'New Fines War On Bus Lane Drivers' cries Evening Standard
Before the death of Harold Shipman knocked it off the front page for later editions, today's Evening Standard was leading with the headline "New Fines War On Bus Lane Drivers". The article, dubbed an exclusive, by the paper's Local Government Correspondent Ross Lydall, revealed that:
Fine for drivers caught in London bus lanes have soared by almost 50 per cent in 12 months
By which, judging from the figures quoted, I believe he means that the volume of fines issued, not the monetary value of the fines themselves, have gone up. Lydall's article continues
...the surge in penalties is certain to re-ignite the argument over a war "war on motorists" who are being repeatedly used to raise revenue...The bus lane fines could net authorities up to £33 million for 2002-03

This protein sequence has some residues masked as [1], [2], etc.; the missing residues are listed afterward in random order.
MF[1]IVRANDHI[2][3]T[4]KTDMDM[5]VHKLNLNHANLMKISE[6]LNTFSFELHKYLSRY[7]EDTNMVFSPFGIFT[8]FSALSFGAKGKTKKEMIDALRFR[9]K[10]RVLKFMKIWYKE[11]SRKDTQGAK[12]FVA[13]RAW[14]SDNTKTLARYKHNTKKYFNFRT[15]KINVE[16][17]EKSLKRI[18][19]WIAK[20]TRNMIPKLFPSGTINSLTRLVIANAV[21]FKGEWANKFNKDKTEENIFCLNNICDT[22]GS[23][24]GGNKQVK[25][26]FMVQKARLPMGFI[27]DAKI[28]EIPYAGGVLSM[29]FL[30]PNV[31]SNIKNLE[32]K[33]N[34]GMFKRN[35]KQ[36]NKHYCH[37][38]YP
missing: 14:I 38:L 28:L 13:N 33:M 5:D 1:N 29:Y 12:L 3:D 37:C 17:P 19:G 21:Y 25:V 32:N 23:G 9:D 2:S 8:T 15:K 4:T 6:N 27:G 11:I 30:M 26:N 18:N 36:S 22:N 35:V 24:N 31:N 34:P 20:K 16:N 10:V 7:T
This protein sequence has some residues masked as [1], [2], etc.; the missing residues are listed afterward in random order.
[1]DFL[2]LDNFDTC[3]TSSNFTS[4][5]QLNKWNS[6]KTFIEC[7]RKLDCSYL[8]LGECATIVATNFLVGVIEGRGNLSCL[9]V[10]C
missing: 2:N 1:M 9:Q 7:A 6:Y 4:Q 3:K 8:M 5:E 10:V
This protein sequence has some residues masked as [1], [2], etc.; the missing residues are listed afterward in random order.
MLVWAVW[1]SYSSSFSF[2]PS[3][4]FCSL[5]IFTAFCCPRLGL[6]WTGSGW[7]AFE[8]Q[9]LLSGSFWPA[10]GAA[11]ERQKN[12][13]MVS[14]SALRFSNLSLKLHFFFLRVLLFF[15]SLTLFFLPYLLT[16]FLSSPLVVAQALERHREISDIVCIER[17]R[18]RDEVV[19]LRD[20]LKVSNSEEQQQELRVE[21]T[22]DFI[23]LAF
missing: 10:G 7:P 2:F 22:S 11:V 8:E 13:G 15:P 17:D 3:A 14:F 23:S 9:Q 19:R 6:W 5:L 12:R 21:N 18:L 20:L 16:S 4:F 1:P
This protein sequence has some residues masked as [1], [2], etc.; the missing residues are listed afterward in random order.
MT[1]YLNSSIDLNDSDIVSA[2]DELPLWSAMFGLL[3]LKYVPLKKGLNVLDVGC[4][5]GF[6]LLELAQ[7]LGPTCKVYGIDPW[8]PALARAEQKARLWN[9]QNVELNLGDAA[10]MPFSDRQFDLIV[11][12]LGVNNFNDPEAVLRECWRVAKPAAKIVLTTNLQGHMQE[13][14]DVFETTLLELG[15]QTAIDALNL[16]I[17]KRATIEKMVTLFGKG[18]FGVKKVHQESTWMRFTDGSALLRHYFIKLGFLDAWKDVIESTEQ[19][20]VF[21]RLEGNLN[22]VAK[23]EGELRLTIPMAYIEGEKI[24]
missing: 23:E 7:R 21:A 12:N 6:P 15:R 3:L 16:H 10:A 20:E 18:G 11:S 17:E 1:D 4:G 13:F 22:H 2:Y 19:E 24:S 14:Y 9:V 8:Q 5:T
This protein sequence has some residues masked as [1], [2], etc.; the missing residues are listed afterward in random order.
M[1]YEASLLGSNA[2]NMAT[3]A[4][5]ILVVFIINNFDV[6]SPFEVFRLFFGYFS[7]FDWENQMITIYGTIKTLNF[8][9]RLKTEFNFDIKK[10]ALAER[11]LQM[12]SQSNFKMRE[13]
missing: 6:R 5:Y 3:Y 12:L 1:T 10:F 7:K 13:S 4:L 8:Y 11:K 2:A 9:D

Well I'd argue that you are bound to re-ignite this "war" if you are the people using the phrase in your banner headlines. And I would also argue that there wouldn't be a "war" on bus lane drivers, or any revenue at all for local councils, if people weren't driving in the bus lanes.
There is something I just don't fundamentally get about motorists complaining when they get fined for being caught breaking the law. If you don't want to get fined for not having renewed your motor tax, then renew your motor tax. If you don't want to get fined for being caught by a speed camera, then drive within the speed limit. And if you don't want to get embroiled in London's "fines war on bus lane drivers", then don't drive selfishly in bus lanes because you think your individual right to drive where you like is greater than the law of the land.
The thing that made me laugh most though was the last two paragraphs of Ross Lydall's article:
Transport for London figures show that buses have also speeded up dramatically.
Journeys on the 300 high-frequency routes are now delayed by an average of 1.4 minutes compared with 2.2 minutes in 2000.
Now, how does the Evening Standard actually think that has been achieved?